While not all information asymmetries are problematic, sometimes they can lead to adverse selection and market failure, as is possible in this case. An adverse selection problem arises because the uninformed party (the insurer) cannot tell those with 'good' attributes (low-risk people) from those with 'bad' attributes (high-risk people). Now of course the insurer knows some details about each person, but two people who look similar in terms of the observable characteristics (age, gender, occupation, smoker/non-smoker, etc.) may differ in terms of their genetic risk. Genetic risk is the private information here. To minimise the risk to themselves of engaging in an unfavourable market transaction, it makes sense for the insurer to assume that everyone is high-genetic-risk. This leads to a pooling equilibrium - low-genetic-risk people are grouped together with the high-genetic-risk people and pay the same premium, because they can't easily differentiate themselves. This creates a problem if it causes the market to fail.

Will the market fail in this case? If a person had a genetic test, and the results said they were low-genetic-risk, but the insurer wasn't allowed to take this into account, then the insurer has to charge that person the same premium as a high-genetic-risk person (with the same other characteristics). This is likely to be a bad deal for the low-genetic-risk person, so they may opt out of the market. This leaves only high-genetic-risk people in the insurance market (plus those who haven't had a genetic test). It is easy to see that the market might fail here. High-genetic-risk people are less profitable to insure, and the insurance companies might opt out of providing cover at all (for similar explanations for why the market will fail, see this earlier post about health insurance, or this post on adverse selection in life insurance).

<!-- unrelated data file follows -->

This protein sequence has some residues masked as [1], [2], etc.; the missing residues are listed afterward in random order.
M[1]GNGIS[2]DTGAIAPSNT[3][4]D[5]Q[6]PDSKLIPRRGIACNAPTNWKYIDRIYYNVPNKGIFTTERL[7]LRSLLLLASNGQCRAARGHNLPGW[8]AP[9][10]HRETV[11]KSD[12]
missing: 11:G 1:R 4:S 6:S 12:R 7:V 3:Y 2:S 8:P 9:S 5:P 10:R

But what about if the low-genetic-risk person reveals the private information to the insurer? When the informed party reveals their private information in a credible way, we refer to this as signalling. This would be one way of solving the adverse selection problem. If low-genetic-risk people started revealing their test results, it wouldn't matter if high-genetic-risk people kept their results hidden, since the insurers could infer that anyone withholding their results would be more likely to be high-genetic-risk. Unless, as Tiller and Lacaze propose, insurers are banned from using genetic test results.

Is there a better option? You might be concerned, as Tiller and Lacaze are, about the unfairness of it all. We have no control over our own genetics (at least, not yet), so it seems unfair that some people would have to pay higher premiums as a result of something they have no control over. But banning the use of genetic tests potentially makes a bad problem worse, because it may mean that everyone pays higher insurance premiums, not just those at high-genetic-risk. This is like a tax on those at lower-genetic-risk who get insurance. A better option, if the government is concerned about reducing unfairness in this market, would be to allow the genetic test results to be used for setting premiums, but subsidising the premiums of those who are at high-genetic-risk. Subsidies have their own problems of course, but at least the cost would be spread over all taxpayers, rather than concentrated on the small number of lower-genetic-risk insured people.